Now, obviously, this does not provide a concrete answer to Felix’s question, and that is precisely the point. I think we need to shift from thinking in terms of solutions to thinking in terms of methodologies to finding solutions for each and every specific situation, and we can draw on all the critical registers we have to find them; theory, critique, art, environmental practices, political organising, activist tactics and strategies, etc.

In Latour’s terms - though I would not insist on them in any way - this would be part of the process of composing the good common world (of humans and nonhumans - the ‘collective’), and yes Gaia does provide us with a perimeter for that, which includes all political factions (even those in outright denial) - this is a perimeter, which is to say a final boundary to which we are drawing ever closer, and not an infinite horizon which recedes as we move forward. The end of infinity (of art, techno-science, and advanced capitalism) is a new condition to which all of these factions have to answer in one way or another. 




Latour - Five advantages of the concept of “design”:

1) As a concept, design implies a humility that seems absent from the word “construction” or “building”.

2) An attentiveness to details that is completely lacking in the heroic, Promethean, hubristic dream of action.

3) In the design of some artefact the task is unquestionably about meaning - be it symbolic, commercial, or otherwise.

4) Design is never a process that begins from scratch: to design is always to redesign. There is always something that exists first as a given, as an issue, as a problem.

5) The fifth and decisive advantage of the concept of design is that it necessarily involves an ethical dimension which is tied into the obvious question of good versus bad design.

Source: A Cautious Prometheus? A Few Steps Toward a Philosophy of Design, Keynote lecture for the Networks of Design meeting, Design History Society Falmouth, Cornwall, September 3 2008.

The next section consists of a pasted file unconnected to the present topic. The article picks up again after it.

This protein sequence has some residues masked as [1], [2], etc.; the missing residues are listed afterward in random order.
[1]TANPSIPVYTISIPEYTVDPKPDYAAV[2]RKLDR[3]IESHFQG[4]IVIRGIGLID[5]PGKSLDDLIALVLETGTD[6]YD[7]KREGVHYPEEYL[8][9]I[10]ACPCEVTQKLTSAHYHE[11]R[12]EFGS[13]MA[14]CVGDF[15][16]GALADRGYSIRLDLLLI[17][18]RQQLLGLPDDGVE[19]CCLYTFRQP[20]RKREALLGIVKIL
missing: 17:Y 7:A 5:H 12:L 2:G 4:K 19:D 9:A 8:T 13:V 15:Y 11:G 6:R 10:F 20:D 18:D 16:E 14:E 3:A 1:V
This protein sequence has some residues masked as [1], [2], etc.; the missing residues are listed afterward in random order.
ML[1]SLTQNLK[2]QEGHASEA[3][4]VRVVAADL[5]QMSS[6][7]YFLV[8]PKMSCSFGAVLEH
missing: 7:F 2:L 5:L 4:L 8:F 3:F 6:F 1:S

> On 14 Oct 2017, at 12:19, Felix Stalder <> wrote:
> On 2017-10-14 12:01, Keith Hart wrote:
>> Are we sure that privileging the social has served or will serve
>> humanity well? The shift to deconstruction and construction presumes, to
>> my mind, that the question of homo duplex has been resolved and I don't
>> think it has.
> I think Latour's answer (and I would largely agree with him) is that
> it's precisely the individual-society divide that its problematic,
> first, because neither can exists without the other and, second, because
> it implies that these two categories are the only ones that count.
> This not only raises the question who counts as a full human being (and
> we all know how unstable the answer to this question has been and still
> is), but also what about all the non-humans.
> So, in many ways, one of the key challenges to Western thinking is to
> move beyond this individual vs society framework and envision broader
> and more heterogeneous entities of con-viviality.
> Intellectually and technically, we are quite far advanced in this route.
> We can make trees speak about their feelings in real time and can talk
> about, observe and measure Gaia as an integrated system with us being
> one of the actors, along with animals, plants, microbes etc.
> How to translate this into a political, social and cultural practice, is
> up for grabs.
> Felix
> all the best. Felix
> --